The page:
4 April 2019
Article Review Editors: Thomas Maddux and Diane Labrosse
Web and Production Editor: George Fujii
Kristopher C. Erskine. “American Public Diplomacy with Chinese Characteristics: The Genesis of the China Lobby in the United States, and how Missionaries Shifted American Foreign Policy between 1938 and 1941.” Journal of American-East Asian Relations 25:1 (2018): 33-59.
In the history of Sino-American relations, whereas the Christian mission had long been a legitimate vehicle through which Americans could influence the Chinese public, the Chinese had no comparable instrument for influencing the American public. If anything, there was a skewed propaganda movement in the United States during the 1940s known as the ‘China lobby.’ But the façade of the China lobby was usually American because the Chinese relied on their American friends who were willing to work on behalf of them. This pattern had its origin in the years preceding World War II. Although there was hardly any conspicuous China lobby activity targeting the U.S. public at large, China’s propaganda took a form of humanitarian campaign led by Americans with missionary backgrounds. Kristopher Erskine offers a valuable study on this early state of the China lobby. He argues that the American Committee for Non-Participation in Japanese Aggression (ACNPJA), an American voluntary group seeking to enact discriminatory trade embargoes on Japan, in effect served as a propaganda arm of Chiang Kai-shek’s Nationalist Chinese government in the late 1930s. According to him, the ACNPJA was an early form of the China lobby in the United States that helped reshape American public opinion to the effect of imposing trade embargoes against Japan in 1940-1941.
Erskine’s argument itself is not new. However, what makes his article distinctive is his ability to unfold the murky aspects of the early China lobby during the years of 1937-1938. By utilizing both American and Chinese sources, Erskine reveals that, shortly after the Japanese had launched the Second Sino-Japanese War in July 1937, Chinese propaganda officials Hollington Tong and Zeng Xubai planned to set up propaganda networks in the United States through two foreign journalists, Harold J. Timperley and Earl H. Leaf. In 1938, two China-born American brothers, Frank W. and Harry B. Price, joined the networks and formed the ACNPJA with a specific goal of ending or restricting U.S. sale of war materials to Japan. Erskine details how the Price brothers organized the ACNPJA along the direction provided by Tong and Leaf, who recruited them as propagandists.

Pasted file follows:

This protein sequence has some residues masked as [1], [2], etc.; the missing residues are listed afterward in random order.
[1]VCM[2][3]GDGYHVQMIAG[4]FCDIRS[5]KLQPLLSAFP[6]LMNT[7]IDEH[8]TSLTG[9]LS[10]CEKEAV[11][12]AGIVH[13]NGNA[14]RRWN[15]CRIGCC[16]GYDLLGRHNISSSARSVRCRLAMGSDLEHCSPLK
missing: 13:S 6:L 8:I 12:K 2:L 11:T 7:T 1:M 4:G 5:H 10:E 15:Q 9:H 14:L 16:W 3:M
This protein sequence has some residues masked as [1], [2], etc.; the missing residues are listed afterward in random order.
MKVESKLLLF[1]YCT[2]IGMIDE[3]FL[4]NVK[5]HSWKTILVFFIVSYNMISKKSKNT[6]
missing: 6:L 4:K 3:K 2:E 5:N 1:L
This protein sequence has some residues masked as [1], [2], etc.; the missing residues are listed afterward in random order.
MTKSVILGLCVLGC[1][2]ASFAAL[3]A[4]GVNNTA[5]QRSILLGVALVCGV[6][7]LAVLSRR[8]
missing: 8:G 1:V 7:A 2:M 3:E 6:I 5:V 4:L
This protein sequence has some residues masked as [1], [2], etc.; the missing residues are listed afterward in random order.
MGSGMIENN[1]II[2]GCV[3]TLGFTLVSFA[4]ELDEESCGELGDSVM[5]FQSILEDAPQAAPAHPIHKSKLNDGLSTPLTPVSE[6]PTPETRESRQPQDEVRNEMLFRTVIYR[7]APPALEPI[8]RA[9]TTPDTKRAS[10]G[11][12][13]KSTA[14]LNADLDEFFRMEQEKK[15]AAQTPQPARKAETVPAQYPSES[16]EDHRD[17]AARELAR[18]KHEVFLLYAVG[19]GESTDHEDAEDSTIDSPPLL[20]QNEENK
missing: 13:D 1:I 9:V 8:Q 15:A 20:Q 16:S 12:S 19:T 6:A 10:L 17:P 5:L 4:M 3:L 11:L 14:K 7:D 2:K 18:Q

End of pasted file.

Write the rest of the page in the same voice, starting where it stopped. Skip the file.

Erskine therefore challenges the accounts of the ACNPJA provided in earlier studies. Donald J. Friedman’s Road from Isolation: The Campaign of the American Committee for Non-Participation in Japanese Aggression, 1938-1941 (1967) had been the only study exclusively focusing on the ACNPJA’s campaign. According to Friedman, the ACNPJA had little or no linkage to the Chinese government in view of its agenda and operation. Warren I. Cohen’s study in 1973 also maintained that, despite some Chinese involvement, there was no conclusive evidence to indicate that the ACNPJA was inspired by Chinese authorities. Erskine provides contrary evidence. His use of Chiang Kai-shek’s files and Zeng Xubai’s autobiography helps convince the reader that the Chinese Ministry of Information had crafted a detailed policy on propaganda in the United States as early as February 1938, which anticipated the formation of the ACNPJA through Frank Price. Frank and his brother Harry, however, had identified their group as an ‘American committee’ when they established it in late 1938 in order to distinguish it from China’s official propaganda outlets and to avoid the registration required by the Foreign Agents Registration Act which Congress passed in June of that year. The ACNPJA thus appeared to stand apart from other foreign propaganda groups.
A highlight of Erskine’s study appears on pages 46-47, where he explains Harry Price’s decision to circumvent the registration required for any lobbying group working for a foreign principal. Harry, who managed the ACNPJA’s propaganda campaign in the United States as the group’s executive director, justified this evasion of the Foreign Agents Registration Act by insisting that his committee accepted American contributions only and refused contributions from Chinese or any other foreign sources. In order to identify the ACNPJA as an American lobbying group, Harry ensured that the committee’s board consist entirely of American citizens, including two former State Department officials, Henry L. Stimson and Roger S. Greene. In addition, Harry secured a sponsorship from Stanley K. Hornbeck, then a most influential official in the State Department on Far Eastern affairs. However, as Erskine points out, Chinese influence on the ACNPJA continued through Frank Price, who regularly channeled directives and materials from the Chinese Ministry of Information to his brother. Erskine adds that although Harry declined direct financial contributions from the Chinese, Chinese funding went through the ACNPJA’s local chapters or cooperating committees.